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Duchamp and The Fountain

In 1917, three men gathered for lunch in New York. They were American painter Joseph Stella, Walter Arensberg, an art collector, and Marcel Duchamp, a French artist. After the meal, they went to a plumbing on Fifth Avenue, where Duchamp selected a porcelain urinal and bought it. When he returned to his studio he turned it 180 degrees and signed it as "R. MUTT 1917" deciding that it was his new work of art known as Fountain.

The context for the purchase and denomination of Fountain was an exhibition of the Society of Independent Artists. It was made to show works of any person, subject to a $1 membership fee and $5 annual fee. Duchamp himself, as a famous foreign artist, was on the board, as were several American painters and art world figures.

This presentation was defined in the press reports of the time as a "bathroom appliance," it was signed and dated, but was it a work of art? why yes or why not?

These questions were largely Duchamp's technique. Ask seemingly innocuous questions - with the underlying implications of "Do you really like it?" "Why do you like it?" "Are you sure what it is?"

George Bellows, a leading painter of realistic persuasion and also a member of the board of directors of the Society of Independent Artists, was outraged to see Fountain's presentation as well as much of the board that did not see it fully correct even though it had paid the correct registration fee. Eventually, the board voted in favor of not showing Fountain what caused a reasonably indignant Duchamp.

Later, Alfred Stieglitz, an American photographer of German-Jewish origin, who during his fifty-year career struggled to make photography an art form at the level of painting and sculpture, photographed the work or toilet in question, making its image the only remaining record of the original object. It was reproduced with an anonymous manifesto in an avant-garde magazine called The Blind Man. The accompanying text made a crucial statement for modern art: "Whether Mr. Mutt made the fountain with his own hands or not is of no importance. He chose it. He took an article from life, placed it in such a way that its useful meaning disappeared under the new title and point of view - he created a new thought for that object. Thanks to this publication, and its initial scandal, it was what made Fountain's already recognized work of art famous.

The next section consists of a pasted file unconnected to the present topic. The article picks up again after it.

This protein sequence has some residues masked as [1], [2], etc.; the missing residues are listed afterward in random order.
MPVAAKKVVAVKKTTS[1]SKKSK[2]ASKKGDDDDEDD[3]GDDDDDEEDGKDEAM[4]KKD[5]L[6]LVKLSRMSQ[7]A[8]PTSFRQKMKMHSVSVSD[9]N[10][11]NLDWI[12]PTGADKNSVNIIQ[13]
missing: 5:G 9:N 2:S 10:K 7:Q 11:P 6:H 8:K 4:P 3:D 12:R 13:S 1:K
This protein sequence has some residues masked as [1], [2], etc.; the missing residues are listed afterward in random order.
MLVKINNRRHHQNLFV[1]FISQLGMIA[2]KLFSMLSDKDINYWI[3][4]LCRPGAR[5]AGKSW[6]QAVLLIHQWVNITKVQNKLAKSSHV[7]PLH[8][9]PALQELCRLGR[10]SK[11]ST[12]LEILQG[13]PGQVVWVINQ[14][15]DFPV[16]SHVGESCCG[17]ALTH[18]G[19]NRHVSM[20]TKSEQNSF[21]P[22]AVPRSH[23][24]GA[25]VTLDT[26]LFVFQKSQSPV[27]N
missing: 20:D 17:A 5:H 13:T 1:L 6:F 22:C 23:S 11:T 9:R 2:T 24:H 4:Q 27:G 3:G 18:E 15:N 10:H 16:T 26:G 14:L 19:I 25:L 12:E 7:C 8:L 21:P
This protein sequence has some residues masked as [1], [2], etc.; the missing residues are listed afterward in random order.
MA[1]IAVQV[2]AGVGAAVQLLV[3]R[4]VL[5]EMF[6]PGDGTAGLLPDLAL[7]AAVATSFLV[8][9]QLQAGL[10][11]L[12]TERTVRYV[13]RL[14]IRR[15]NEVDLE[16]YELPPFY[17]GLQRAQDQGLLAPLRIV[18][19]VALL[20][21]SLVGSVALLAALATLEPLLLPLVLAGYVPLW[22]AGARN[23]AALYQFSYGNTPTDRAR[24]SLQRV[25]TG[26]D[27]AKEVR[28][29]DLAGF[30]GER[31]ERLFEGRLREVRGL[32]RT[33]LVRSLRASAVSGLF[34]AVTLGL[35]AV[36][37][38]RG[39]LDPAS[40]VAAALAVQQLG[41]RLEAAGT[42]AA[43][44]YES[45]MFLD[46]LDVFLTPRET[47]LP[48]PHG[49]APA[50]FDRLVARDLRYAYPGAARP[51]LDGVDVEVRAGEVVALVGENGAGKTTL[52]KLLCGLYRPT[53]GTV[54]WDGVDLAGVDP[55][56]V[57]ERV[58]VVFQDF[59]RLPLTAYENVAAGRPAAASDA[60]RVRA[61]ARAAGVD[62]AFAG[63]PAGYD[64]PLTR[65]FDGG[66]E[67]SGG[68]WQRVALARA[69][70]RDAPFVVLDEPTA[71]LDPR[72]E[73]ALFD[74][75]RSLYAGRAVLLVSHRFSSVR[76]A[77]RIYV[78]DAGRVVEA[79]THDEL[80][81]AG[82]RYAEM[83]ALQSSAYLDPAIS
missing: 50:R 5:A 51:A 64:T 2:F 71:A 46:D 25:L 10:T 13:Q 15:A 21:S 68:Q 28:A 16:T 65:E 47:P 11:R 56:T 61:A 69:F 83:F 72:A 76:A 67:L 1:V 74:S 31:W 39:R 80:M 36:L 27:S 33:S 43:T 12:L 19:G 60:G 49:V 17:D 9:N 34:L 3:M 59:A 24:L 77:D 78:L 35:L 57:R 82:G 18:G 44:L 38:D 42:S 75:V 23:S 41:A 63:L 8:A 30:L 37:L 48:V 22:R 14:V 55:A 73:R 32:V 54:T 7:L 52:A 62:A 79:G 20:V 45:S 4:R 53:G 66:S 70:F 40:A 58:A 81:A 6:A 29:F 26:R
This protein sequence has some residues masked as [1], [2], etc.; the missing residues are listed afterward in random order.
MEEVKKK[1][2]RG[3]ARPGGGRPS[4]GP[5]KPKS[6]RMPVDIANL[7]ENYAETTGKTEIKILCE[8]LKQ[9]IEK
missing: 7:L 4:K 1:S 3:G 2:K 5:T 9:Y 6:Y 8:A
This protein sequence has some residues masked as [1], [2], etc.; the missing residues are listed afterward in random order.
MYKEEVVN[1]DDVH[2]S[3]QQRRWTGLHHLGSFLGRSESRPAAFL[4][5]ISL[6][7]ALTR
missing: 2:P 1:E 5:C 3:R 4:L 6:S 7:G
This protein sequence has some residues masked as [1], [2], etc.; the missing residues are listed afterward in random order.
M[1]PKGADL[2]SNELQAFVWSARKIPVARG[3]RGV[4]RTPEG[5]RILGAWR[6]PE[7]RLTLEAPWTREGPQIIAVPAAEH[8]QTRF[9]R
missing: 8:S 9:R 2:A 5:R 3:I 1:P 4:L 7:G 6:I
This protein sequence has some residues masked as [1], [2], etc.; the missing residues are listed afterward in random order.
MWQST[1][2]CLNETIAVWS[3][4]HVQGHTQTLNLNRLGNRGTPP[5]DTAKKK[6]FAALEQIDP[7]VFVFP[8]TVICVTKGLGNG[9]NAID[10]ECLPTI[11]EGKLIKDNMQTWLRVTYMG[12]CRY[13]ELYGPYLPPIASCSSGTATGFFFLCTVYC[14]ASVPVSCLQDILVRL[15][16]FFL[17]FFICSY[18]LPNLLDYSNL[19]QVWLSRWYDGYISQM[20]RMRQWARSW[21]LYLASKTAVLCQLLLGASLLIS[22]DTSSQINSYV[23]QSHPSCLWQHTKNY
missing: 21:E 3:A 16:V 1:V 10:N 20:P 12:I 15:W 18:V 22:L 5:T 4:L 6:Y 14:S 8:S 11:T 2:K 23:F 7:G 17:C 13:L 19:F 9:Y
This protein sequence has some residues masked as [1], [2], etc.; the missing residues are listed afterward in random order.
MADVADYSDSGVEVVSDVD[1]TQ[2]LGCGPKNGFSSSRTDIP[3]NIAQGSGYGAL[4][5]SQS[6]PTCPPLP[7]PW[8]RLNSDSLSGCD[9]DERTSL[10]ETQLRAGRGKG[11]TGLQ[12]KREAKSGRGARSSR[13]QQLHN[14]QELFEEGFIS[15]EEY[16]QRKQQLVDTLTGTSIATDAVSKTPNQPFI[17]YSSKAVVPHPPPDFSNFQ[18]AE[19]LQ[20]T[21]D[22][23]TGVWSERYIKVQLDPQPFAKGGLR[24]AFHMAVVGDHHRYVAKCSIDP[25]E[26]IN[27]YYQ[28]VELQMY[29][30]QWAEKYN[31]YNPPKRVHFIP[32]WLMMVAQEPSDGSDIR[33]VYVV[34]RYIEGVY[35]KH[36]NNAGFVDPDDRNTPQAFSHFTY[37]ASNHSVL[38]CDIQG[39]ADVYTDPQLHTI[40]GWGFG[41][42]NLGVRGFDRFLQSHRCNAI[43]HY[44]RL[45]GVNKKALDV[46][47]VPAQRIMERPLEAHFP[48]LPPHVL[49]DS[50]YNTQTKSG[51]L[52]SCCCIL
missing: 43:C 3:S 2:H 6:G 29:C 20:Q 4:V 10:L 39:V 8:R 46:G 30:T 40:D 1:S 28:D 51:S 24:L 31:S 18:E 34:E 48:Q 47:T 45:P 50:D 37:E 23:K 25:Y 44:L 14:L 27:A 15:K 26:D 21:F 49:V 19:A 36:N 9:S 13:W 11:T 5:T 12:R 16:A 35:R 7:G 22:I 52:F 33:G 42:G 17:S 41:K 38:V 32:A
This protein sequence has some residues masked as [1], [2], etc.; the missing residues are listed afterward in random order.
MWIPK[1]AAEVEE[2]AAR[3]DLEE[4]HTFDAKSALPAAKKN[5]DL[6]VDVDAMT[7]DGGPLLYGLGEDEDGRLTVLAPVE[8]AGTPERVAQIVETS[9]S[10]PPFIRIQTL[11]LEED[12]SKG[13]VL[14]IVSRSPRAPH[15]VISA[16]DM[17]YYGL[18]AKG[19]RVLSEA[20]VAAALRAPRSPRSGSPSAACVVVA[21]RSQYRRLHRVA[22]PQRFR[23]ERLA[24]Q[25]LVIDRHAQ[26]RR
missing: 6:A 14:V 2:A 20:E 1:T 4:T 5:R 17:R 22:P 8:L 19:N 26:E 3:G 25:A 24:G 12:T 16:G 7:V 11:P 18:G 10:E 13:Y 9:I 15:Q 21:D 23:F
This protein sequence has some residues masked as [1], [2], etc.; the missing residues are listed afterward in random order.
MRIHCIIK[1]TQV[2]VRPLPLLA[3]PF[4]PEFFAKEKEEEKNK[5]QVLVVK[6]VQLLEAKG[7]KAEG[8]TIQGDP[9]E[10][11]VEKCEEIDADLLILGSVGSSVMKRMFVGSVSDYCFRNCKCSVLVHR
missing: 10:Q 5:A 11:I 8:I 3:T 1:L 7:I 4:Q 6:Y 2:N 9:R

So much so that, with the approval of more than 500 recognized artists, Duchamp's famous work is chosen as the most revolutionary piece, even ahead of any work by Picasso, as the most influential work of the 20th century. As for the original, Stieglitz is said to have thrown it away shortly after taking the important photograph.

The object became a work considered very beautiful with an absolutely brilliant movement, which combined all conventional ideas about art. Duchamp has been compared to Leonardo da Vinci, as a profound philosopher-artist.